CC-E's 'Trap' promises surprises

Wednesday, November 28, 2018
John Galm (Ephrain Salas) is forcefully removed by police from a theater where 247 people have fallen unconscious under unknown circumstances.
Photos by Colin Van Westen

When Clay Central-Everly play directors Allison Kulish and Holly Keenan selected the script for the high school's first fall offering, they were looking for a production with a sizable cast and a minimalistic approach to costumes, props and set. They decided on "Trap," the story of 247 people who fall unconscious at the same time in a theater without an explanation.

A cast of 20 actors will come together to bring the horror-documentary play to life through scenes and interviews meant to recreate the unlikely events. Until earlier this week the name of the play was kept secret from the general public and CC-E will be one of the first schools in the nation to showcase the new work.

"I think the whole play itself is quite intriguing and the plot goes back and forth," CC-E senior and cast member John Galm said. "It feels like it skips parts, but it doesn't at all. And then the ending is very surprising or shocking to anyone who is watching it or reading it for the first time."

Court Transcriptionist (EmmaKay McClain) records the proceedings as Judge Matalucci (Samatha Sible) presides over the hearing centering around the disappearance of a boy. Defendant Jonathan Mollusk (Jack Davis) is represented by defense attorney (Natalie Joenks) as Gander Main (Nola Gafkjen) and Norma Pike (Lizzy Hagedorn) participate in the proceedings.

"I would say it is a lot different than other plays," CC-E junior Savanna Handy said. "There is not as much interaction on stage. Not that there is much interaction off stage, but the audience may feel more involved just because of how the play is written and set up. The premise behind it is just very different."

The cast and a 10-person crew have worked an irregular schedule for most of the semester with the things coming together in the last few weeks as students realized they had less than 10 rehearsals left. Some of the cast and the directors agreed the serious tone and subject matter presented new challenges for CC-E thespians as many recent musical productions have had lighter themes.

"I think the hardest thing for them is to be serious," Kulish said. "A lot of times they feel weird having to scream or act panicked. They feel awkward doing that in front of people. That has been the biggest obstacle. I think they have done really well adjusting.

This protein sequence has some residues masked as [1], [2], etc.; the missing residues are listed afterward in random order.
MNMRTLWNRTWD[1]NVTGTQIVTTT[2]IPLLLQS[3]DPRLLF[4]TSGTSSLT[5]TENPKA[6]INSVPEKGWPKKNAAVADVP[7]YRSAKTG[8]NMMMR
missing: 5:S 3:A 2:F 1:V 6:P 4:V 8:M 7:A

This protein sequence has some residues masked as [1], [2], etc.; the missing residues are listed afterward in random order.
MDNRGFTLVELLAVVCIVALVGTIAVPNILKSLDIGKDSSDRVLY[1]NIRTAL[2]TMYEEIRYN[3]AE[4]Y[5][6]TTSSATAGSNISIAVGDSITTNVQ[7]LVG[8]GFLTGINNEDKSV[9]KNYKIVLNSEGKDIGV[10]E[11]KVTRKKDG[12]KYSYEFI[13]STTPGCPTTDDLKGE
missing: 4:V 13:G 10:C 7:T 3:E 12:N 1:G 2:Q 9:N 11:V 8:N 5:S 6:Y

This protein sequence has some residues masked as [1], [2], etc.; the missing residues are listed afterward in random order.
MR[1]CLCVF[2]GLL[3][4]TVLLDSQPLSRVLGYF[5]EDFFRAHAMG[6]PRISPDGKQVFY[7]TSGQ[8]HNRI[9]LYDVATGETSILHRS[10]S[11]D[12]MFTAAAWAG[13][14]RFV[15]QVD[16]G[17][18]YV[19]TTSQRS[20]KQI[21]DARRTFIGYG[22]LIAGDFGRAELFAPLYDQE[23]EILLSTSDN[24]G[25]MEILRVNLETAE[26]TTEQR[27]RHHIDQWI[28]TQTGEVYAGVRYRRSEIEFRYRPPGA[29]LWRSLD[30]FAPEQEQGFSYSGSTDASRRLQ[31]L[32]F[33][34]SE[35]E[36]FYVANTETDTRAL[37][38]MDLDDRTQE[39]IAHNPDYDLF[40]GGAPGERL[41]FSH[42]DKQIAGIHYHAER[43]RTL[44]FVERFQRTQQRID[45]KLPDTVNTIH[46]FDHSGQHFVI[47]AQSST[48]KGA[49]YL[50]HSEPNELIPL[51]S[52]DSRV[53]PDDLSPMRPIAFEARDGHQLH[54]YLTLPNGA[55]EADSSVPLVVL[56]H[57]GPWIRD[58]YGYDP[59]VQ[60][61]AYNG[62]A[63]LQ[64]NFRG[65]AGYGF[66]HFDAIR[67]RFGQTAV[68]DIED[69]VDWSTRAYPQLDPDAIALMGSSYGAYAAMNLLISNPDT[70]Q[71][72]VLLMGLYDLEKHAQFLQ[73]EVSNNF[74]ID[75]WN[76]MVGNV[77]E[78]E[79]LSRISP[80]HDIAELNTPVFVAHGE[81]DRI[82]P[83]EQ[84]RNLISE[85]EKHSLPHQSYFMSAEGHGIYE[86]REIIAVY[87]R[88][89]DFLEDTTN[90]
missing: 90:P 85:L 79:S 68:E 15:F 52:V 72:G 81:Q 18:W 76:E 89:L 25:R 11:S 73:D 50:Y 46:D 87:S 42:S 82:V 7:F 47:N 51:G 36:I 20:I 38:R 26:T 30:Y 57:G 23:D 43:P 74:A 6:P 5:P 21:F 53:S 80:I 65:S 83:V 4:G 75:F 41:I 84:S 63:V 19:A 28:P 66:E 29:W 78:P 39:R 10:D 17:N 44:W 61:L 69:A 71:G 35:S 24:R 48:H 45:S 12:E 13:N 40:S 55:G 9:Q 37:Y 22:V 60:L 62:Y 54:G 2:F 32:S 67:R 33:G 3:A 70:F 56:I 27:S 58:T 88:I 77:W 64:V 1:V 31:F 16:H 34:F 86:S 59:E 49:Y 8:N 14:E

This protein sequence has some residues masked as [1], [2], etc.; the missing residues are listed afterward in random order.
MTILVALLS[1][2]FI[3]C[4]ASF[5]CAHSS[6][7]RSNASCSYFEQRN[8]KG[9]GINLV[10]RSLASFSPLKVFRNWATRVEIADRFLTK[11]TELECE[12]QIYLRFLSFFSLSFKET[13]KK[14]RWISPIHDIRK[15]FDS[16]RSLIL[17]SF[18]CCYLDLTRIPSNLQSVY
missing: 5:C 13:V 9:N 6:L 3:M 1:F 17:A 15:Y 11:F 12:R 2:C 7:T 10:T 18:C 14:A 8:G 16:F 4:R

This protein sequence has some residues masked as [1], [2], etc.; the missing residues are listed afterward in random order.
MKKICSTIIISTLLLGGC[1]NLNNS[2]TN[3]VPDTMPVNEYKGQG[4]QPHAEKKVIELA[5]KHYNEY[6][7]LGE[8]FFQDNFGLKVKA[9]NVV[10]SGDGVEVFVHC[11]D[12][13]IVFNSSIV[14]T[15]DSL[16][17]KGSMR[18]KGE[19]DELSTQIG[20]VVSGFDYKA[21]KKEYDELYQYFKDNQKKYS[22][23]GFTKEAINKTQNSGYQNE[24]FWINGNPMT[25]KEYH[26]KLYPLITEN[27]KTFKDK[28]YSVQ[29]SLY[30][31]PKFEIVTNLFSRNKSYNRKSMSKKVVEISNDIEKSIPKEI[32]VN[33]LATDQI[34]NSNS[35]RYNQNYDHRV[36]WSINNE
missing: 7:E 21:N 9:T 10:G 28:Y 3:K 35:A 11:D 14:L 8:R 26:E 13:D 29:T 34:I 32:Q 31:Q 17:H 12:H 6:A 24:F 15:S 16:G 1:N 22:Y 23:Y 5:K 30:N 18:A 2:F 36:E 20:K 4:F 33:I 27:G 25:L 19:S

She continued, "Both of us are also the speech coaches. Most of these kids are in speech as well, so we know their strengths as far as acting goes. We know which ones are funny, which ones can be dramatic, and which ones can scream on command because they have a lot of that in this since it's dramatic. We have never done anything like this before."

CC-E senior Audrey Ruda, Galm and Handy welcomed the opportunity to branch out and experiment with new character facets. Galm expressed admiration for his character, firefighter Ephrain Salas' selflessness. Handy explained how she was able to find common ground with her character, philosopher Candelaria Ortiz. She said she often finds herself providing others with information in the same way her character, and others, explain much of the background through interviews.

"My character is brand new to being a detective and she is trying really hard to get down to the what happened," Ruda said. "I found that I am similar to my character in that way. I always want to know what is going on and try to find a solution. I did find a few differences. For one, I don't normally wear leather and red lipstick."

Keenan said the students handled issues such as lighting and staging changes with flexibility through the process, especially in the final weeks.

"I would have to say I was happy with how well they kept it a secret," Keenan said. "We were a little apprehensive about whether they were actually going to keep everything a secret. They have done fairly well, for the most part."

"Trap" will open Friday night at 7 p.m. in the old gym at the high school in Everly. A second performance is scheduled for 7 p.m. Saturday. The show will run approximately 1 1/2 hours without intermission. Adult tickets will be available for $5 and students tickets for $3. A soup supper will proceed the event beginning at 5 p.m. both nights. Soup and pie will be offered to guests for a freewill donation.

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